Part 7 of 16 -
Paul Shared a Revelation of "Continual Forgiveness"…Through Faith In the Blood of Christ
We must note the many verses that indicate that the effectual work of the cross on our behalf as “completed,” as having been accomplished once and for all time. As seen in Paul’s epistles, Christ’s shed blood is never seen as something that needs to be appropriated by repenting every time the believer sins, rather, Christ’s blood is seen as “having already” accomplished forgiveness once for all time. Paul writes to believers of God, “having (already) forgiven all your trespasses (sins)” (
Col2:13). Should we deny plain Scripture?
As with all aspects of Christ’s cross, we must view the blood of Christ Dispensationally, under the terms of the “dispensation of the grace of God,” versus being under “the Law,” in order to fully appreciate its benefits to us. Paul, having been the first to see the truth of the effectual blood of Christ in depth, never uses the phrase “if,” as in “if we confess our sins.” Rather, Paul shares his revelation of the cross as the “finished” work of God, as he writes to “the church, which is His (Christ’s) body” (Eph 1:22b-23a).
Paul saw the forgiveness of our sins as being solely by the grace of blood of Christ, PLUS NOTHING of our effort…except believing. Eph 1:6-7 reveals the continual means by which believers are washed of our their sins; and it's the only means that is effective once and for all time. It only requires that we believe.
Eph. 1:6-7 … wherein he (God) hath made us accepted in the beloved (Christ). 7In whom (Christ) we have redemption through his blood, the forgiveness of sins (see Strong’s below), according to the riches of his grace; (NOTE: Strong's Greek & Hebrew Dictionary – “sins” - Greek, “paraptoma” from <G3895> (parapipto); a side-slip (lapse or deviation)…)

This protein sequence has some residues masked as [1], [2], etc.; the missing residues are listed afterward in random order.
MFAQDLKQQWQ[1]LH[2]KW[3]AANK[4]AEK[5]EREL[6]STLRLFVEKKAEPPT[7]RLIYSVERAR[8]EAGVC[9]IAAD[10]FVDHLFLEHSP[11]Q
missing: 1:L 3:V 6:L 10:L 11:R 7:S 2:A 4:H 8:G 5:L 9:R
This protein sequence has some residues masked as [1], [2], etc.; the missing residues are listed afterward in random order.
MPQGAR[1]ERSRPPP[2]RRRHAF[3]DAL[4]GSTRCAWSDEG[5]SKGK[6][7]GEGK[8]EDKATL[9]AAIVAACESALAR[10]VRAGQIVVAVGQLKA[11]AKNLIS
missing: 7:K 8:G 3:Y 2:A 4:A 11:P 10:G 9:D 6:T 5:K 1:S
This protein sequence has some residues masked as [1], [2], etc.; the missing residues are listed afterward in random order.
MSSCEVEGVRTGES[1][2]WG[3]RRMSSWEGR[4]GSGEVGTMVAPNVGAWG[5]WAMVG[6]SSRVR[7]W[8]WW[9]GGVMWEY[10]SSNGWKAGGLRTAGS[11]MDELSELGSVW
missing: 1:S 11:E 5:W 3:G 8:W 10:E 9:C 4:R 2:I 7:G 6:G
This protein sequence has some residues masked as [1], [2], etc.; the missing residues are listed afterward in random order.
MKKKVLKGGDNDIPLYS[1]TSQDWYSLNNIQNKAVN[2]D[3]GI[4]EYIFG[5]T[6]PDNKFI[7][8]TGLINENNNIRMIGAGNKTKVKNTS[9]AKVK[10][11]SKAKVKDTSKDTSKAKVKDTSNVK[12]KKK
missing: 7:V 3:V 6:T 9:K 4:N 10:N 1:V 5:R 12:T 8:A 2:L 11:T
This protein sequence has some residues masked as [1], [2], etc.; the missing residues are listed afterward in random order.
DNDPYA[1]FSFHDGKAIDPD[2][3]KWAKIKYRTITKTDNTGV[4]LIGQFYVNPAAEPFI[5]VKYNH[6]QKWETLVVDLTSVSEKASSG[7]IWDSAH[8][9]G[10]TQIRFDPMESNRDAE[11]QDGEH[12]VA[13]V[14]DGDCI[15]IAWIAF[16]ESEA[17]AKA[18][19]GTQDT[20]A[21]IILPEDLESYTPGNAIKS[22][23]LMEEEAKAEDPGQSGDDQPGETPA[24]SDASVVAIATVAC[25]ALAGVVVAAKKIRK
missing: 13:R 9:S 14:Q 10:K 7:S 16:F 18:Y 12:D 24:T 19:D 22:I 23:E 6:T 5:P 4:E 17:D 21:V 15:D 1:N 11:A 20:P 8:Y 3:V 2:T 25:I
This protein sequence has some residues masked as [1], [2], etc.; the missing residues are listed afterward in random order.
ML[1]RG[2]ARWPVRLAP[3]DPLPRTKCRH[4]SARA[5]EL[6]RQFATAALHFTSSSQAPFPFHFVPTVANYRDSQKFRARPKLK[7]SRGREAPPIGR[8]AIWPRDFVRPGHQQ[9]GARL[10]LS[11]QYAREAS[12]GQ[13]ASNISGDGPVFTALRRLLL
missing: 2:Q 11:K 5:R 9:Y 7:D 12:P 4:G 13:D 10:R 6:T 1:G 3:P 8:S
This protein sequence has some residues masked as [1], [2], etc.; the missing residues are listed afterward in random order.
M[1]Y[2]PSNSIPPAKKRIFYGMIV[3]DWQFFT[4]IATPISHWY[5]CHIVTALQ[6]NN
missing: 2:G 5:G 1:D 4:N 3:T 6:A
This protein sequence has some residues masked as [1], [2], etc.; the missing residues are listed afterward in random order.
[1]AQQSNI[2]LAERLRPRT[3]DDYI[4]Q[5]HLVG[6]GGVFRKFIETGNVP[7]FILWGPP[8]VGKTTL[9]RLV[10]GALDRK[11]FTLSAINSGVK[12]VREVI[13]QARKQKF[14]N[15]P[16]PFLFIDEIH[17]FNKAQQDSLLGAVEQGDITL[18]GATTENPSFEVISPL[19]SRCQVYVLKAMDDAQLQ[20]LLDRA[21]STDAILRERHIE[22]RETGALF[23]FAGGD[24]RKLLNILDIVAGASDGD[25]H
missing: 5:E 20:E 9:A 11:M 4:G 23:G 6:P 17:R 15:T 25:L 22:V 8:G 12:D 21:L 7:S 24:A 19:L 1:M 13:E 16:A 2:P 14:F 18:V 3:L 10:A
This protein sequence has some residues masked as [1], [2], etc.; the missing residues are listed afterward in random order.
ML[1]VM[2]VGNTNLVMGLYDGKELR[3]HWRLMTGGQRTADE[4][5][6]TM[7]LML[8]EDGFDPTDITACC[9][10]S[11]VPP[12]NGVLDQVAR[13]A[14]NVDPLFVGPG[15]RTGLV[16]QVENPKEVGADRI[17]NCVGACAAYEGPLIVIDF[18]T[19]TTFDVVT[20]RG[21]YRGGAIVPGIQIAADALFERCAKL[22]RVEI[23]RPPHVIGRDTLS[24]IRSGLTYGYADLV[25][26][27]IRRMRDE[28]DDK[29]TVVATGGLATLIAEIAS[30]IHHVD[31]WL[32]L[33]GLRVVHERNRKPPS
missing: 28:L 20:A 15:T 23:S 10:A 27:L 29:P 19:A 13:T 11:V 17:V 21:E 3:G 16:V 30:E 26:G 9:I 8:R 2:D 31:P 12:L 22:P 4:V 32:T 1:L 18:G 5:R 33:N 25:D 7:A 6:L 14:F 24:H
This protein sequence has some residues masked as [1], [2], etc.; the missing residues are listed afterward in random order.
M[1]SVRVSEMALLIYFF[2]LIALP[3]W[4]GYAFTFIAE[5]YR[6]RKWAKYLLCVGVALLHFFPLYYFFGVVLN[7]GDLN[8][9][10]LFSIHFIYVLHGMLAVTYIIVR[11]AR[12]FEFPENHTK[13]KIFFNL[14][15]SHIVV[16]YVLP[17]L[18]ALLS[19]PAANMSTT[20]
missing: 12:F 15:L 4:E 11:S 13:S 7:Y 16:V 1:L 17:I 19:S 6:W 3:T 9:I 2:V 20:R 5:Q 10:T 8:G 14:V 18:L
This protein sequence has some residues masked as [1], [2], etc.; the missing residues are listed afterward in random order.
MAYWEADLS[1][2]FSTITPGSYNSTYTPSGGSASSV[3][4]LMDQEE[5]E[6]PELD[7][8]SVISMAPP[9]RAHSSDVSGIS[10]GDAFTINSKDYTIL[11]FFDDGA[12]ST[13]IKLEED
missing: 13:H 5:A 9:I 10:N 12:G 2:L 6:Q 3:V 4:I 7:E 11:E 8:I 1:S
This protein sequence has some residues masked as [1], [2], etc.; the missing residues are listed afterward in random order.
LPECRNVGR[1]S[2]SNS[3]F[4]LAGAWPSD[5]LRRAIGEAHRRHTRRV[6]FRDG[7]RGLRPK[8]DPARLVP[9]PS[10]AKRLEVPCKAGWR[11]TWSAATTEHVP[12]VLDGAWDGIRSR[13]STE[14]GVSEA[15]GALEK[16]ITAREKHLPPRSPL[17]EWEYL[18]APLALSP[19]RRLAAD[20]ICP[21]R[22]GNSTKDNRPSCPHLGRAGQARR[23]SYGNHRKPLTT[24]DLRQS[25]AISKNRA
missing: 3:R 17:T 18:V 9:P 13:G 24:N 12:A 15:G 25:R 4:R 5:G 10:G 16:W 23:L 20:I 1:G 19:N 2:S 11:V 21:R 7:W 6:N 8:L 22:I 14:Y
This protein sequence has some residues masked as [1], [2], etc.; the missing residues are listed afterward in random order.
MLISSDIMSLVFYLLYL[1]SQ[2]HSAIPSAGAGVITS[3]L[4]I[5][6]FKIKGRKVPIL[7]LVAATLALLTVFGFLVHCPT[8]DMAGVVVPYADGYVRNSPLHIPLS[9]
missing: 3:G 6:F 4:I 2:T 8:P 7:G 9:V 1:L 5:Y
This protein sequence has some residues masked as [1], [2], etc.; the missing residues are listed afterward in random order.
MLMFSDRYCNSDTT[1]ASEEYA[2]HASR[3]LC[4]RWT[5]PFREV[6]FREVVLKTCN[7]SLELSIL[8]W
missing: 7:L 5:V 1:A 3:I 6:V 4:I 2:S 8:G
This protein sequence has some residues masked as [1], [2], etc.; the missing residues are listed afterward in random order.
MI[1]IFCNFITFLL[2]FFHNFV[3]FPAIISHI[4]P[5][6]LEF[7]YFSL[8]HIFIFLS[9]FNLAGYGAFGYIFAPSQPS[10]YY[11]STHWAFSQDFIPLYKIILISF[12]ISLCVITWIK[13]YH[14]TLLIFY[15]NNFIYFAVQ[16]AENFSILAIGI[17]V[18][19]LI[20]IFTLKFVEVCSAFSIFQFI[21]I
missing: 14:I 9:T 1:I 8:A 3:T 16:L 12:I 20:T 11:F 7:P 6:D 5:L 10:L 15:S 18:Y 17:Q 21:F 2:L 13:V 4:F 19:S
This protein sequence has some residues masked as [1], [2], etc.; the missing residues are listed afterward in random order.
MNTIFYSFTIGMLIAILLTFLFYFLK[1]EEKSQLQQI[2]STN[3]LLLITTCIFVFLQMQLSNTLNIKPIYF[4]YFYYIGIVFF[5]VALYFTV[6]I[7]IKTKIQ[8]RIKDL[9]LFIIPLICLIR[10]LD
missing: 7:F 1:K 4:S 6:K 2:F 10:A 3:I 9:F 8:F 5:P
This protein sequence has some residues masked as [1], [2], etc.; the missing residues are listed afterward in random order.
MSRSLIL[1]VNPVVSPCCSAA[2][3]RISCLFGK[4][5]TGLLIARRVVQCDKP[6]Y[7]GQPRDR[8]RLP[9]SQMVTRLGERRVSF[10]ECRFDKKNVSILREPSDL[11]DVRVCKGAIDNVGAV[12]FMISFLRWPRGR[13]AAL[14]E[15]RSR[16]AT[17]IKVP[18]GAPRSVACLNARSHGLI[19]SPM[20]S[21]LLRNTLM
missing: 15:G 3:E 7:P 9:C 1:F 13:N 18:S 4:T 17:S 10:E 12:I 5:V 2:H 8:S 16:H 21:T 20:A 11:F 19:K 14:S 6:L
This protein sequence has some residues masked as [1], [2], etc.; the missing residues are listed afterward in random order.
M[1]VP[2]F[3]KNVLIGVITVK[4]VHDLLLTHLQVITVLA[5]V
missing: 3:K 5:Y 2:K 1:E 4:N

Above, we may note the tenses involved. In the past tense we “have already” been redeemed by Christ’s blood, which “hath” made “accepted in the beloved. The past tense phrase is” hath made us.” It goes on in the present tense expressed as “we have redemption through His blood,” meaning we currently now have “redemption” as an ongoing, continuing, still present redemption by Christ’s blood. When we put this together with the “Stong’s” definition of “sin” (noted above), we see that any “side-slip” of sin is already dealt with by the ongoing effectual work of Christ’s shed blood. Later I will discuss the place of repentance.
Paul saw that forgiveness of sins is found only by believing ourselves to now be “in Christ.” We know that we were placed into Christ’s body by the Spirit (1Cor 12:13) the moment we receive Him – then being regenerated by His righteous life. It is in Him that we continually have remission of sins, by His blood.
Our “receiving Christ” placed us “in Him” (
Col2:6). We are in Him and He is in us forever (1Jn 5:21); thus, we are continually in the forgiveness and remission of sins that are “in Christ.” We might say that we effectually repented or changed our direction once and for all time when we turned our heart to God and received Christ. We’re those of whom it is said to have “a measure of faith,” (Rom 12:3). Turning to receive Christ that first day was our one effectual expression of faith in Christ. This was and is our everlasting repentance. Have you noticed Paul never admonishes us to have “faith in God,” but rather “faith in Christ” (Gal 3:26; Col1:4, 2:5) – since Christ is our vital connection to all that is ours by His cross.
Now consider, Col. 2:13 you… hath he quickened (made alive) together with him, having forgiven you all trespasses (sins). Note here also that this is a past tense statement – “having forgiven you all your trespasses.” As believers, we’ve been forgiven of “all” sins. The term “all” in the Greek is “pas,” having the meaning of absolutely all; past, present, and future. Paul saw that absolutely all our sins have been forgiven in Christ’s one offering of His shed blood for the sin of the world. Paul is emphatic in using the term “once” in Hebrews when he refers to Jesus’ blood shed “once” for all time (Heb 9:12, 26-27; 10:10).
I know most of us may have been taught that we must list our sins and ask God to forgive them often, or daily, in order to be forgiven, but this is in conflict with the revealed truth of God that we have received by the Holy Spirit inspired revelation of the blood of Christ, as given by the ascended Christ directly to the Apostle Paul, for us in this day of “the dispensation of the grace of God.” I’ll address this further in Part 8.